Insulin Delivery Devices for Diabetes Therapy

    The insulin needs of the body are covered with basal insulin, representing the background insulin (taking into account the daily activity level), which is normally secreted by the pancreas irrespectively of meals, and bolus insulin, representing the extra insulin necessary for balancing the glucose taken with food, which depends on the size of the meal.

    During recent years, a number of insulin delivery systems have become available making insulin administration much easier. Many factors influence the choice of the appropriate device for each patient including patient conformance and self-care capacity. Most commonly, insulin is delivered using a needle injection or a syringe, an insulin pen, or an insulin pump.

    A syringe is the simplest device used for the injection of insulin, where the patients typically use disposable units to prevent contamination and infection. An insulin pen is an injection device the size of a pen that includes a needle and holds a vial of insulin. There are two different types of insulin pens: a) durable with replaceable insulin cartridges; and b) disposable prefilled with insulin. The advantage of insulin pens over insulin syringes is that they are much more convenient and easier to transport and use than traditional vial and syringe. They can repeatedly administer more accurate dosages (especially for patients with visual or motor skills impairments). Insulin pens usually cause less pain to the patient. One of the disadvantages of insulin pens over insulin syringes is that, unlike traditional syringes, two different insulin solutions cannot be mixed in an insulin pen. Also, using pens needles is usually more expensive than using the traditional vial and syringe method. A major disadvantage of insulin injection devices is that they are designed to administer insulin only in large boluses, which can cause peaks and valleys in the blood sugar levels in patients.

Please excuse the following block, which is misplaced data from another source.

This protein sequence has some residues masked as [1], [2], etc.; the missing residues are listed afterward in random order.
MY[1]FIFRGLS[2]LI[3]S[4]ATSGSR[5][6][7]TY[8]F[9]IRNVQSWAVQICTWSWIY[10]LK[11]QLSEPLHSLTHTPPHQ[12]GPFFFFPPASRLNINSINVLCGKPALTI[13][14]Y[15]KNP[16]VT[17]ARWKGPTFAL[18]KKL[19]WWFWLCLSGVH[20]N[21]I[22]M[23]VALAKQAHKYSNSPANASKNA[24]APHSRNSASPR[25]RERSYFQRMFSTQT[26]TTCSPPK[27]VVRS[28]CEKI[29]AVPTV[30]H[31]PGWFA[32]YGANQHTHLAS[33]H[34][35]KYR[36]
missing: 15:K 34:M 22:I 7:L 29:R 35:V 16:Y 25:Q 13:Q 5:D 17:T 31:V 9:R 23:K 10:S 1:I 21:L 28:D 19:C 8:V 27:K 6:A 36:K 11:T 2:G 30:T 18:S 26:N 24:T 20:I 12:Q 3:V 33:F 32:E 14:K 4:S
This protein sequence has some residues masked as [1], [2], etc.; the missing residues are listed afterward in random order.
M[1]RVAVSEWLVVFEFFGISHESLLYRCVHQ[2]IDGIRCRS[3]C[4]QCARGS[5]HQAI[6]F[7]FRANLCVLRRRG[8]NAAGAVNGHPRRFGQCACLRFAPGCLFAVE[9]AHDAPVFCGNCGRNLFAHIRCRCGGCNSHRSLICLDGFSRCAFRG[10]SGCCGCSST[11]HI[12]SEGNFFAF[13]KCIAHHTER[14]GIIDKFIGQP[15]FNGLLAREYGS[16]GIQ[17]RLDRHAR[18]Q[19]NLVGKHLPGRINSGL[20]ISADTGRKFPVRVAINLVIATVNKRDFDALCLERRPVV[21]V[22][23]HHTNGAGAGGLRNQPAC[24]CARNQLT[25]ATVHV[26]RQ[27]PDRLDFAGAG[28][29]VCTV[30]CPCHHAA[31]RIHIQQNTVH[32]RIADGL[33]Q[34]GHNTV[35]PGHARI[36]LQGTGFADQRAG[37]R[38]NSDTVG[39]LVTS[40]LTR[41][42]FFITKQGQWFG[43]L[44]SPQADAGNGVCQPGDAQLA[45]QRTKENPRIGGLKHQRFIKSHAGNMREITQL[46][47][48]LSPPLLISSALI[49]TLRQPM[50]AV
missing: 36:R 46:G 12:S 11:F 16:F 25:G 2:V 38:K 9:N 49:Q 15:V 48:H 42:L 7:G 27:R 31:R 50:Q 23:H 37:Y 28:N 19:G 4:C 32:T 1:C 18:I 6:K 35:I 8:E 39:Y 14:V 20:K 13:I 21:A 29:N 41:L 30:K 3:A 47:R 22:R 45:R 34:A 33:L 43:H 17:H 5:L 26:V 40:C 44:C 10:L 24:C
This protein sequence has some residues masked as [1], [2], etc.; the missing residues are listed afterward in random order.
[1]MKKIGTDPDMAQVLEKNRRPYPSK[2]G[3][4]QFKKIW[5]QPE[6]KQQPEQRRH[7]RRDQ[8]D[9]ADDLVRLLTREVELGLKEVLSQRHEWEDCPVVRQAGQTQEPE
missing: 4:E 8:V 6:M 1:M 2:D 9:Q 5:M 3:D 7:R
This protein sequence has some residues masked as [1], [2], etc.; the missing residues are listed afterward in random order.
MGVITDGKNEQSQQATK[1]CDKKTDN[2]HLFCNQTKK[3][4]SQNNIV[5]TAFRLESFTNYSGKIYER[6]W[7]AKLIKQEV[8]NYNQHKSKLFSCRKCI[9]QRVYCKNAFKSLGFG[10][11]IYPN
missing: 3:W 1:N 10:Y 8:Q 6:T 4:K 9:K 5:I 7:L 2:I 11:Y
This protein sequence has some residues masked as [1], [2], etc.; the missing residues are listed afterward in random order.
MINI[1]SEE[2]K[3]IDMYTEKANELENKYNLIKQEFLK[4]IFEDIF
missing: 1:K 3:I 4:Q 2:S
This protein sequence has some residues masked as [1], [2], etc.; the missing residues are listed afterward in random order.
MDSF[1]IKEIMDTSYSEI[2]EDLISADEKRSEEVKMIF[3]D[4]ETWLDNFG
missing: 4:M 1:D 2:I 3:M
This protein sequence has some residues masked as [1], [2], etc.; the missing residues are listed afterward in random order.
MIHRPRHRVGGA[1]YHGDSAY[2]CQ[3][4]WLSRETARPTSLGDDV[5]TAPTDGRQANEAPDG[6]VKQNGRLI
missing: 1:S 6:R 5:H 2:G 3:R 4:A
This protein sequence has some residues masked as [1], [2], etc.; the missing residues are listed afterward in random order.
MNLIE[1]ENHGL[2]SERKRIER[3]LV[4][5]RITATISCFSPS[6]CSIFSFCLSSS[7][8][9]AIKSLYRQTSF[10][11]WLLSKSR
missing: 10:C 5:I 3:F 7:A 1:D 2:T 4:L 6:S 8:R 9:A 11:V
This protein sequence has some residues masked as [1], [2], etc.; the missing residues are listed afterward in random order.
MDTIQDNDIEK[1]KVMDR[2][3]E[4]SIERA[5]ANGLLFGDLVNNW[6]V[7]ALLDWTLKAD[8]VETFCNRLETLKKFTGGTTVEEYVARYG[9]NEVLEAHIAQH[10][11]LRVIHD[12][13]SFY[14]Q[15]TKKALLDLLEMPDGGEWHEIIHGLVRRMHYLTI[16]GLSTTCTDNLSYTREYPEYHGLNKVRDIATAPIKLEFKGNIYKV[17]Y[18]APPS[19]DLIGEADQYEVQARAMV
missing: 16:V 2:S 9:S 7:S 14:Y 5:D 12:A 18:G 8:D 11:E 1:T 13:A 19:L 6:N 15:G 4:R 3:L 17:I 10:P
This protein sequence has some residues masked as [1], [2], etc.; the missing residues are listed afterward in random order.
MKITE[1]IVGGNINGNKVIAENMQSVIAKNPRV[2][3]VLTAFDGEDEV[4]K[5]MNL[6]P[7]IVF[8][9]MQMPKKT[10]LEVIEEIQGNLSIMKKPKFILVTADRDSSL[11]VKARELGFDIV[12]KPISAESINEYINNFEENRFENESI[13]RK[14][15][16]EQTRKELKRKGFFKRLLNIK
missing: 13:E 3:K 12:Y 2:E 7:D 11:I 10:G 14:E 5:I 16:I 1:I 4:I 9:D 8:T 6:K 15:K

A solution to this problem of insulin shots is provided when using insulin pumps. These devices, which are worn outside of the patient’s body, can be programmed to deliver a steady supply of insulin throughout the day at a basal rate and/or programmed to deliver larger boluses of insulin before or after meals. With a pump, continuous doses of background insulin are delivered to support the body’s needs between meals, and with a button press it is possible to obtain an “on demand” dose of insulin (a bolus) to cover instant needs. Each basal rate can be variable since the pump can be programmed to deliver different basal rates throughout the day. The main advantage of insulin pumps is that the individuals do not need to take multiple injections every day, allowing them to continue with their daily actions without any problem. The main disadvantage of insulin pumps, apart from the obvious discomfort that a person might feel wearing it, is the cost of the pump and its maintenance, which can get very high. Furthermore, patient’s activity could force the infusion set of the pump to slide off and stop the necessary delivery of insulin to the patient’s body. Therefore, it is very important for patients to monitor their blood glucose levels much more frequently making sure the pump is working correctly and avoiding risks of ketoacidosis.


    Methods

    The Need for New Care Models